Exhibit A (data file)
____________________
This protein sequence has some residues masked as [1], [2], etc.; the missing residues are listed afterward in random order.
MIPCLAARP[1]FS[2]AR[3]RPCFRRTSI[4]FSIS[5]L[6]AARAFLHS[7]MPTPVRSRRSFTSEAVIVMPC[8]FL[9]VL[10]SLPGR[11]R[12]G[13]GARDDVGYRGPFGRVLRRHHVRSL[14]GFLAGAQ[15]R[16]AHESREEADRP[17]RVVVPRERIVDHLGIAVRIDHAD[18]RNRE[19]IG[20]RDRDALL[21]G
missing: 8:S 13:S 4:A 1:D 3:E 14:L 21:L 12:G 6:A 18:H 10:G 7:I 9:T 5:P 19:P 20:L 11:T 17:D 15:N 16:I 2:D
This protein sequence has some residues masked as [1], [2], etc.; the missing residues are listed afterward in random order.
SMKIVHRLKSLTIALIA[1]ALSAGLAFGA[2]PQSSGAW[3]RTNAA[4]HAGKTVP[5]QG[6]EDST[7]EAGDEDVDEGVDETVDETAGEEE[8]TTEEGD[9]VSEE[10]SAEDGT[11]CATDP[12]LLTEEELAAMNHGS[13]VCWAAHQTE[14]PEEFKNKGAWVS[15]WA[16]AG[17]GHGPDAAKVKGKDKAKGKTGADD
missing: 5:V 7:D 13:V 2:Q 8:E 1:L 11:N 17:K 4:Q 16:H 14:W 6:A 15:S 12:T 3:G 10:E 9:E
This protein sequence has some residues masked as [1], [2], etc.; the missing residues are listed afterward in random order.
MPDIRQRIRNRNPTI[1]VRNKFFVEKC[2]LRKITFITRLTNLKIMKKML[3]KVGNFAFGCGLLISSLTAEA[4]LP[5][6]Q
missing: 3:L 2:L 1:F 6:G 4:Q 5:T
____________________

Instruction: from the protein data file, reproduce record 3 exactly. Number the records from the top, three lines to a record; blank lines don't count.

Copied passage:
This protein sequence has some residues masked as [1], [2], etc.; the missing residues are listed afterward in random order.
MPDIRQRIRNRNPTI[1]VRNKFFVEKC[2]LRKITFITRLTNLKIMKKML[3]KVGNFAFGCGLLISSLTAEA[4]LP[5][6]Q
missing: 3:L 2:L 1:F 6:G 4:Q 5:T